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12 April 1988 Holographic And Classical Head Up Display Technology For Commercial And Fighter Aircraft
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Proceedings Volume 0883, Holographic Optics: Design and Applications; (1988)
Event: 1988 Los Angeles Symposium: O-E/LASE '88, 1988, Los Angeles, CA, United States
One of the first Holographic Head Up Display (HHUD) systems developed at Flight Dynamics, Inc. (FDI) was for the Boeing 727 class commercial transport. It has been certified by the FAA for landing operations under Category IIIa conditions and for windshear detection and recovery guidance. The combiner of a prototype exhibited a phenomenon called flare. Flare is most apparent when viewing bright objects in a dark surround, e.g. landing lights at night. It is caused by using Holographic Optical Elements (HOEs) with diffractive power and by HOE construction setups in which the formation of parasitic holograms is not controlled. The problem was solved by using a conformal reflection HOE constructed in a single beam configuration (U.S. Patent 4,582,389). Other HHUD systems have been developed by Flight Dynamics, Inc. for fighter cockpit geometries. Because no structure can protrude past the ejection line, the optical path must be folded forward to clear this area. Since the combiner element must work at substantial (>55°) off-axis angles which introduce large aberrations, a holographic fold element formed using aspheric wavefronts is used to introduce partially compensating aberrations (U.S. Patent 4,669,810). Large aspheric wavefront deformations can be achieved on a component which is manufactured by a replication process, thereby reducing costs.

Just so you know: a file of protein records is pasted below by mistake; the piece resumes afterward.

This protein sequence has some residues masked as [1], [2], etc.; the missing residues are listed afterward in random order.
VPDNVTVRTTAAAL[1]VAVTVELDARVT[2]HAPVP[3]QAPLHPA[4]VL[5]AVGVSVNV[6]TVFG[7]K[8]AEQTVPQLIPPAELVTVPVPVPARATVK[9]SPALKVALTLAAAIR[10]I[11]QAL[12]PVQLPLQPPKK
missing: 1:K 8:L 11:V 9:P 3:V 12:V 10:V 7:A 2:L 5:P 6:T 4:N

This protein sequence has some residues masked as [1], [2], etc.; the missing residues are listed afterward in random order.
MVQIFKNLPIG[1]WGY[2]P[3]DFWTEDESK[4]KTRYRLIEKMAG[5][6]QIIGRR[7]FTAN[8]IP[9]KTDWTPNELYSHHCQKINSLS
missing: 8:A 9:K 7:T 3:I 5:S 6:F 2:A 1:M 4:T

© (1988) COPYRIGHT Society of Photo-Optical Instrumentation Engineers (SPIE). Downloading of the abstract is permitted for personal use only.
Robert B. Wood and Michael J. Hayford "Holographic And Classical Head Up Display Technology For Commercial And Fighter Aircraft", Proc. SPIE 0883, Holographic Optics: Design and Applications, (12 April 1988);


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